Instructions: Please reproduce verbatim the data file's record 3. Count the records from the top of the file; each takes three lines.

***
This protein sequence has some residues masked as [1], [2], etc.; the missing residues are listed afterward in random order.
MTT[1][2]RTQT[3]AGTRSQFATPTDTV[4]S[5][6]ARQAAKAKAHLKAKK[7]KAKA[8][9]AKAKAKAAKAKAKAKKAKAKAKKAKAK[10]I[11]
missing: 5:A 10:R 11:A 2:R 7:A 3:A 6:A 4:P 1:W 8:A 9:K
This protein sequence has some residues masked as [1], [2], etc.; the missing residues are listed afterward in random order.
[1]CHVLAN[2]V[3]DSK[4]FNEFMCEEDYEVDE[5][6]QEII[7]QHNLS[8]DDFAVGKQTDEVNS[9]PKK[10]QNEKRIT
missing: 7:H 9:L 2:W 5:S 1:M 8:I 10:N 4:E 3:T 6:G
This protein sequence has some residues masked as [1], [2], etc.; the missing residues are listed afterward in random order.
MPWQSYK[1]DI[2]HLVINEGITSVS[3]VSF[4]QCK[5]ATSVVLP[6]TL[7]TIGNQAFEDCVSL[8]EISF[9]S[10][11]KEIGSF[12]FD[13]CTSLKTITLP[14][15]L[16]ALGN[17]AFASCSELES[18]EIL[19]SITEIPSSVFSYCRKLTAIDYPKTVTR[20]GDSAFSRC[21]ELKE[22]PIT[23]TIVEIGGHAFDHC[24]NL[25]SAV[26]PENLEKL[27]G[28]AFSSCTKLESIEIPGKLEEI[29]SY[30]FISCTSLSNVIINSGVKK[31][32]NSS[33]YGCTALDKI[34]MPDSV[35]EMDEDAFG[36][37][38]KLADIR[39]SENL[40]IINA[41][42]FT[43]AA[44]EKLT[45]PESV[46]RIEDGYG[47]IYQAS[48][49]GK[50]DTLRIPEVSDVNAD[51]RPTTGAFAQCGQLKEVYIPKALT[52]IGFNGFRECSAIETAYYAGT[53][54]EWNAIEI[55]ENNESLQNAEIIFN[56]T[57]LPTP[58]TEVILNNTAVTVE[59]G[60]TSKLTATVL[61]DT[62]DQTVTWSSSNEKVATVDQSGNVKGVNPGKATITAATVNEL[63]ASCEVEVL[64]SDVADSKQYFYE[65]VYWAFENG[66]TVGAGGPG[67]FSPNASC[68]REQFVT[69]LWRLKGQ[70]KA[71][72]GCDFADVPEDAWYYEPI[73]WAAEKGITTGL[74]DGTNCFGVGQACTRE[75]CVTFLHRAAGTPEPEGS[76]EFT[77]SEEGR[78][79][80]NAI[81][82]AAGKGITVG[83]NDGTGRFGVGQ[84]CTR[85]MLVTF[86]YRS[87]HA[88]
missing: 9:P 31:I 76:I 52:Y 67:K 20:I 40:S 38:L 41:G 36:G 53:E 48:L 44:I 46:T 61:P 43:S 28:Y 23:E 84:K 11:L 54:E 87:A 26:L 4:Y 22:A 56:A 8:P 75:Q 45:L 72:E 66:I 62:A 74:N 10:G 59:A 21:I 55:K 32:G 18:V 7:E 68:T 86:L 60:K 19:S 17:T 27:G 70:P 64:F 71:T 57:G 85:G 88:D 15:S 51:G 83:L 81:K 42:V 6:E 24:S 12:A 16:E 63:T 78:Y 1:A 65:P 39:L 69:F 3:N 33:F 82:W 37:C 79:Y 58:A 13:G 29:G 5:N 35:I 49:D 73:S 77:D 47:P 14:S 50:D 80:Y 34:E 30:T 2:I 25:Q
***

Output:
This protein sequence has some residues masked as [1], [2], etc.; the missing residues are listed afterward in random order.
MPWQSYK[1]DI[2]HLVINEGITSVS[3]VSF[4]QCK[5]ATSVVLP[6]TL[7]TIGNQAFEDCVSL[8]EISF[9]S[10][11]KEIGSF[12]FD[13]CTSLKTITLP[14][15]L[16]ALGN[17]AFASCSELES[18]EIL[19]SITEIPSSVFSYCRKLTAIDYPKTVTR[20]GDSAFSRC[21]ELKE[22]PIT[23]TIVEIGGHAFDHC[24]NL[25]SAV[26]PENLEKL[27]G[28]AFSSCTKLESIEIPGKLEEI[29]SY[30]FISCTSLSNVIINSGVKK[31][32]NSS[33]YGCTALDKI[34]MPDSV[35]EMDEDAFG[36][37][38]KLADIR[39]SENL[40]IINA[41][42]FT[43]AA[44]EKLT[45]PESV[46]RIEDGYG[47]IYQAS[48][49]GK[50]DTLRIPEVSDVNAD[51]RPTTGAFAQCGQLKEVYIPKALT[52]IGFNGFRECSAIETAYYAGT[53][54]EWNAIEI[55]ENNESLQNAEIIFN[56]T[57]LPTP[58]TEVILNNTAVTVE[59]G[60]TSKLTATVL[61]DT[62]DQTVTWSSSNEKVATVDQSGNVKGVNPGKATITAATVNEL[63]ASCEVEVL[64]SDVADSKQYFYE[65]VYWAFENG[66]TVGAGGPG[67]FSPNASC[68]REQFVT[69]LWRLKGQ[70]KA[71][72]GCDFADVPEDAWYYEPI[73]WAAEKGITTGL[74]DGTNCFGVGQACTRE[75]CVTFLHRAAGTPEPEGS[76]EFT[77]SEEGR[78][79][80]NAI[81][82]AAGKGITVG[83]NDGTGRFGVGQ[84]CTR[85]MLVTF[86]YRS[87]HA[88]
missing: 9:P 31:I 76:I 52:Y 67:K 20:I 40:S 38:L 41:G 36:G 53:E 48:L 44:I 46:T 61:P 43:S 28:Y 23:E 84:K 11:L 54:E 87:A 26:L 4:Y 22:A 56:A 8:P 75:Q 45:L 72:E 66:I 62:A 74:N 10:G 59:A 21:I 55:K 32:G 18:V 7:E 68:T 86:L 60:K 19:S 17:T 27:G 70:P 64:F 71:T 57:G 85:G 88:D 15:S 51:G 83:L 81:K 42:V 6:E 24:S 12:A 16:E 63:T 78:Y 1:A 65:P 39:L 69:F 3:N 33:F 82:W 37:C 79:Y 58:A 13:G 29:G 5:N 35:I 49:D 73:S 77:D 47:P 14:S 50:D 80:Y 34:E 30:T 2:I 25:Q